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Kinetic Element


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Kinetic Element The Face Of Life album cover
3.48 | 28 ratings | 5 reviews | 11% 5 stars

Good, but non-essential

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Studio Album, released in 2019

Songs / Tracks Listing

1. Epistle (7:08)
2. All Open Eyes (15:56)
3. The Face of Life (19:35)
4. Last Words (3:49)

Total Time: 46:28

Bonus track on 2019 CD/Digital editions:
5. Last Words (radio edit) (2:55)

Line-up / Musicians

- Saint John Coleman / vocals
- Peter Matuchniak / guitar
- Mike Visaggio / piano, organ synth, harmony vocals (2)
- Mark Tupko / bass
- Michael Murray / drums, harmony vocals (2)

- Yvan Matteau / gong

Releases information

Sub-titled "A Symphony In E Major"

Artwork: Man In The Mountain

CD Melodic Revolution Records ‎- MRRCD-22164 (2019, US) With a bonus track

LP Melodic Revolution Records ‎- MRRLP-12-007 (2019, US)

Digital album (With a bonus track)

Thanks to mbzr48 for the addition
and to projeKct for the last updates
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KINETIC ELEMENT The Face Of Life ratings distribution

(28 ratings)
Essential: a masterpiece of progressive rock music(11%)
Excellent addition to any prog rock music collection(39%)
Good, but non-essential (46%)
Collectors/fans only (4%)
Poor. Only for completionists (0%)

KINETIC ELEMENT The Face Of Life reviews

Showing all collaborators reviews and last reviews preview | Show all reviews/ratings

Collaborators/Experts Reviews

Review by Windhawk
SPECIAL COLLABORATOR Honorary Collaborator
3 stars US band KINETIC ELEMENT was formed back in 2006, as chance then made it possible for composer and main man Mike Visaggio to form a band around his music. Three albums have see then light of day since then, and "The Face of Light", released in 2019 through US label Melodic Revolution Records, is the most recent of these.

There appears to be a growing cadre of bands that has a desire to explore the symphonic progressive rock of yesteryear. Visaggio has been doing this for quite some time now, both as a solo artist as well as with his band Kinetic Element. Those who know and love this band will be happy with this album, as will many with a general interest in this specific variety of symphonic progressive rock. In this case and for this album, I also think that the music is geared slightly more towards the accessible and slightly less towards the more expressive varieties of the style. A fine companion piece to the band's previous album. Perhaps not quite at the same level, but this is much depending on personal taste as well. Cue the use of the words accessible and expressive.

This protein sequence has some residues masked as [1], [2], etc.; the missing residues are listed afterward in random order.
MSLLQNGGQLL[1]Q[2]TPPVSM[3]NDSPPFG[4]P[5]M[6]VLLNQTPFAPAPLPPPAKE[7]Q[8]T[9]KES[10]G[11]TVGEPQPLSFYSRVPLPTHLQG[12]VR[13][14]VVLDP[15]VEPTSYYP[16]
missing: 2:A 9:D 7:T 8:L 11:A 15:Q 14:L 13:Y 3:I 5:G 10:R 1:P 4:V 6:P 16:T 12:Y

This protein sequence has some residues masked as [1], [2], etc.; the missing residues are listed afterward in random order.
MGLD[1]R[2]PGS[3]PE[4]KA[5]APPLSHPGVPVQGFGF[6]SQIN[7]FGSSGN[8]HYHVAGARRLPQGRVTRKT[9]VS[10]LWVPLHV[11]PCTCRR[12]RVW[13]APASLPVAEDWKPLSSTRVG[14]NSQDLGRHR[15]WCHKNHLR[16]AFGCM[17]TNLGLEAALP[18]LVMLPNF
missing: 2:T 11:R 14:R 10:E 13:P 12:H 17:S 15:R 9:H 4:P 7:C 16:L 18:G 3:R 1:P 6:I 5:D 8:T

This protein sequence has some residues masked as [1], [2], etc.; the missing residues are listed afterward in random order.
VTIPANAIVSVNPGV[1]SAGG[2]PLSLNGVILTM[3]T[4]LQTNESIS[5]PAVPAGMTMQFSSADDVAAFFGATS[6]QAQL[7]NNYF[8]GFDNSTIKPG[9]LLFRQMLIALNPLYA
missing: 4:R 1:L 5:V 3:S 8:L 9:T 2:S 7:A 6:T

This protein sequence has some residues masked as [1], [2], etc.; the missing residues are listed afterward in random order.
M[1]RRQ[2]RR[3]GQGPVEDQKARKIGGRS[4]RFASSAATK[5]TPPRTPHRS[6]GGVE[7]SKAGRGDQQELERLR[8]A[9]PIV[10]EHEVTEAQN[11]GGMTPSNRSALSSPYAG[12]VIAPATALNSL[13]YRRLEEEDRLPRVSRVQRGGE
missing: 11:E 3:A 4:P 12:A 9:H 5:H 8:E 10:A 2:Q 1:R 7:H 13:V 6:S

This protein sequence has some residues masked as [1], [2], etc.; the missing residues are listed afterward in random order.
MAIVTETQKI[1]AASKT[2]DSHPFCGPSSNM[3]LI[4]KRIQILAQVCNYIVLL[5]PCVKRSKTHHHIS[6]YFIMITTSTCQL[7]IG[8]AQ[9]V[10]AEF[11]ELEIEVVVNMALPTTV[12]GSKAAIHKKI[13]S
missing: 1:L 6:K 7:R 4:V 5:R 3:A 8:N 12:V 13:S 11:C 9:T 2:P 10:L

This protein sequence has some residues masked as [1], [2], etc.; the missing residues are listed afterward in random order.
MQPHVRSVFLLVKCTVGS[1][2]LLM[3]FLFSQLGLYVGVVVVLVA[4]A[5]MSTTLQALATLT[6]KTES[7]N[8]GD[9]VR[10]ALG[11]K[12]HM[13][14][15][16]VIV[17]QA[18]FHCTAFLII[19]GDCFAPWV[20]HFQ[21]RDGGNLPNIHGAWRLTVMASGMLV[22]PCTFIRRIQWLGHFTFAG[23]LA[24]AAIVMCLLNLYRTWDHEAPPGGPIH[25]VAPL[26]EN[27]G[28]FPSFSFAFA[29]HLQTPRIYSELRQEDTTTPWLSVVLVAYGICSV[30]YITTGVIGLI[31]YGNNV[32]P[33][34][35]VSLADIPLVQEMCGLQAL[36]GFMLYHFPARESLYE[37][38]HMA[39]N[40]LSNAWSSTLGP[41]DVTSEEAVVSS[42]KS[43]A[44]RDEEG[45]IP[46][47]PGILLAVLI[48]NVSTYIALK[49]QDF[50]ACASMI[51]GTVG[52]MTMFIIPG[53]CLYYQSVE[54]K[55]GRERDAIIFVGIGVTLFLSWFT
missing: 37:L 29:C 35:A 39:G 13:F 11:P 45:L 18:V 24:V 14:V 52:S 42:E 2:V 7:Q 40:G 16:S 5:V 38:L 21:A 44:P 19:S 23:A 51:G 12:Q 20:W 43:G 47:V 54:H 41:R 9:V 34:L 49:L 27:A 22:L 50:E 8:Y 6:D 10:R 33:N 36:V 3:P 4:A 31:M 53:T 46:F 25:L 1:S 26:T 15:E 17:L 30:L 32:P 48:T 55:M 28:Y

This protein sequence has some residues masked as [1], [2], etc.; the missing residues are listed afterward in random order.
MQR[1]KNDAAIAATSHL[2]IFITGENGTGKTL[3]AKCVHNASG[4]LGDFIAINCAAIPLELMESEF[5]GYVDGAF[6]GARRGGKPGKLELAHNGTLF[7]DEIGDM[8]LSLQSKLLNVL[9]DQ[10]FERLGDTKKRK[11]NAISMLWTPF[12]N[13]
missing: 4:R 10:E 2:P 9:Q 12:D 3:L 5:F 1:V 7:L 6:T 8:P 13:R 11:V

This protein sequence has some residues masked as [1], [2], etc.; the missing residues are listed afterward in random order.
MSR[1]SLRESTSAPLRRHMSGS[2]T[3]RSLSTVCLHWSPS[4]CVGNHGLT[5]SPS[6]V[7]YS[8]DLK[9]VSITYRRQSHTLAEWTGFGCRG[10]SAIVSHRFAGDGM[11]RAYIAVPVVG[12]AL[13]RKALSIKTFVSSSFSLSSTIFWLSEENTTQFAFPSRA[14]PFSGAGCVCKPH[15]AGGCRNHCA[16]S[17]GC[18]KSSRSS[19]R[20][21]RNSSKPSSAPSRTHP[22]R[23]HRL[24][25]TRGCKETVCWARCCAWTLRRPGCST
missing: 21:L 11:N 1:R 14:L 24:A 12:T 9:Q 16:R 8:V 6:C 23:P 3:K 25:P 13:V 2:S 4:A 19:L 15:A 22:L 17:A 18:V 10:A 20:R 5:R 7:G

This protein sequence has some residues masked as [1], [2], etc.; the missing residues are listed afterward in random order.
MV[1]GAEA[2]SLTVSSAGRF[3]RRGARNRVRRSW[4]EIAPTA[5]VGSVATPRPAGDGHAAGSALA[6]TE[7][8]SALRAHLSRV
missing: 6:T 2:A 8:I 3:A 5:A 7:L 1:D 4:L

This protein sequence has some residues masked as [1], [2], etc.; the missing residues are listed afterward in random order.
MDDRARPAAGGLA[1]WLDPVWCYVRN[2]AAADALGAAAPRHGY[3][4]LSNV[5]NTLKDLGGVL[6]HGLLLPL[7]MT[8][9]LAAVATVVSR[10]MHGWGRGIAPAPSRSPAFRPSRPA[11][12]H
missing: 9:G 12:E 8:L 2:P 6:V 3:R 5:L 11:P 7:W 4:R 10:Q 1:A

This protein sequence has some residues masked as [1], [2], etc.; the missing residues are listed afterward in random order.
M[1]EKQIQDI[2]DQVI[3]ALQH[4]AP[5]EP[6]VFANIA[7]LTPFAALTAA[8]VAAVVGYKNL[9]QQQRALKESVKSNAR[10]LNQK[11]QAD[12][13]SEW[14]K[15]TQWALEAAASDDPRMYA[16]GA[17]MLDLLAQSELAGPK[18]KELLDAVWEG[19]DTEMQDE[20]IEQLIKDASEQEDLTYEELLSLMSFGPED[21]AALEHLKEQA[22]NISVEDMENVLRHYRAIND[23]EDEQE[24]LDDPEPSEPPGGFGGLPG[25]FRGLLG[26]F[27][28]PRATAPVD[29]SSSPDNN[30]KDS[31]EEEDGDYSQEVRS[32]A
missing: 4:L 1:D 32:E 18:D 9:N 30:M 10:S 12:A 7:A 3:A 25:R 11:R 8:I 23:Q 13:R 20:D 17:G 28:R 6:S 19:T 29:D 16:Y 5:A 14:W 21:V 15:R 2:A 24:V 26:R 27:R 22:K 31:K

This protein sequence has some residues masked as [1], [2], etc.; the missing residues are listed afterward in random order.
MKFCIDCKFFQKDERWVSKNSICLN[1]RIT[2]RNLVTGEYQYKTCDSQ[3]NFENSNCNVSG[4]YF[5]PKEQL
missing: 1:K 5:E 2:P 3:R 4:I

Review by TCat
SPECIAL COLLABORATOR Honorary Collaborator / Retired Admin
3 stars The band Kinetic Element is a Neo-Prog band from Richmond, Virgina, founded in 2006 by keyboardist Mike Vissagio. Mike had actually assembled a band for a solo project that he released around that time, and the band worked so well together, that they decided to make a regular band out of the line-up. After bringing some attention to themselves after they performed in various prog fests in 2016 ? 2017, they started working on their third album.

They have released 3 full length albums and there have been a few changes over time, but as of the released of this album, "The Face of Life" in early 2019, the band is made up of Mike on keys and vocals, Saint John Coleman on vocals, Peter Matuchniak on guitars, Mark Tupko on bass and Michael Murray on drums and backing vocals. "The Face of Life" is an album made up of 4 tracks but has a total runtime of around 46 minutes. The band will also see their first vinyl release ever with this album which should be available at the end of March 2019.

"Epistle" begins with a short spoken word section backed by guitar and soon joined by the entire band. The vocals start shortly after with an obvious Christian theme. The music and themes have a definite progressive feel with tricky rhythms and non-standard structure. All of the musicians are in good form and prominent in the mix, the production sounds really good. The vocalist is good enough, but is a bit too clean and could use a rougher edge to better match the music.

"All Open Eyes" starts off with harmonic and unaccompanied vocals except for little snippets of music between the vocal lines. After a short time, there is an instrumental interlude and build up with each performer shining through. Just before 4 minutes, the music climaxes and then is replaced by a solo piano and soon after, vocals. Staying fairly mellow, the drums and bass come in and then things develop into more intensity, but still staying bright. Before the 8 minute mark, the 2nd verse ends and the instruments that have been itching to get back at the forefront take off with a great progressive section with guitars and synths both playing front and center supported by a tricky and ever changing rhythm section. Just before 10 minutes, a gong ends that section and things become more atmospheric, but build back to the vocal theme again. After the 3rd verse, the guitar gets to take things to a majestic finish, but just when you think it is to wind up, there is a build up to another short vocal section, and another big finish ends everything at almost 16 minutes.

The title track "Face of Life" starts off with a piano and an atmospheric guitar. When the band comes in, the track has a slow and stately feeling. Just after 3 minutes, the tempo picks up and we head into a guitar solo first and then later an organ solo. Vocals finally start at just before 5 minutes. Unfortunately, the vocals don't quite match the quality of the music or the passion of the lyrics, and that keeps making everything feel a bit weak and unconvincing. I'm not a fan of Christian lyrics, but I try to not dwell on that when listening to an album. But in this case, the vocals don't quite sell the message anyway and either they need to not be so perfect and clean or they need a new singer. At around 10 minutes, a moderate tempo provides a background for a synth solo and then guitar. A few minutes later, a faster beat brings in another vocal theme. As the track continues, there are some short instrumental breaks, but there are way too many vocals. The themes changes a few times, but this track suffers a lot because it never really gets a chance to take off much, and the vocals start to sound too much like preaching, and with a 20 minute track, that just makes the entire album suffer.

The album ends with the short 3 minute "Last Words", but by this time I am wishing there weren't any more words at all. A lone synth brings in more vocals in a prog style melody, but it seems like aimless singing which makes the lyrics meaningless.

The one thing that stands out on this album is utilized well in the track "All Open Eyes", and that is the instrumental work, which is really the only place this gets to shine. There are vocals in this track, but at least they are less in quantity on this track. The rest of the album is just too wordy and since the vocals don't seem to match what they are trying to convey, the album just suffers. All of the ground that the band made in that one track is lost by the rest of the album by utilizing too many sub-par vocals. 3 stars.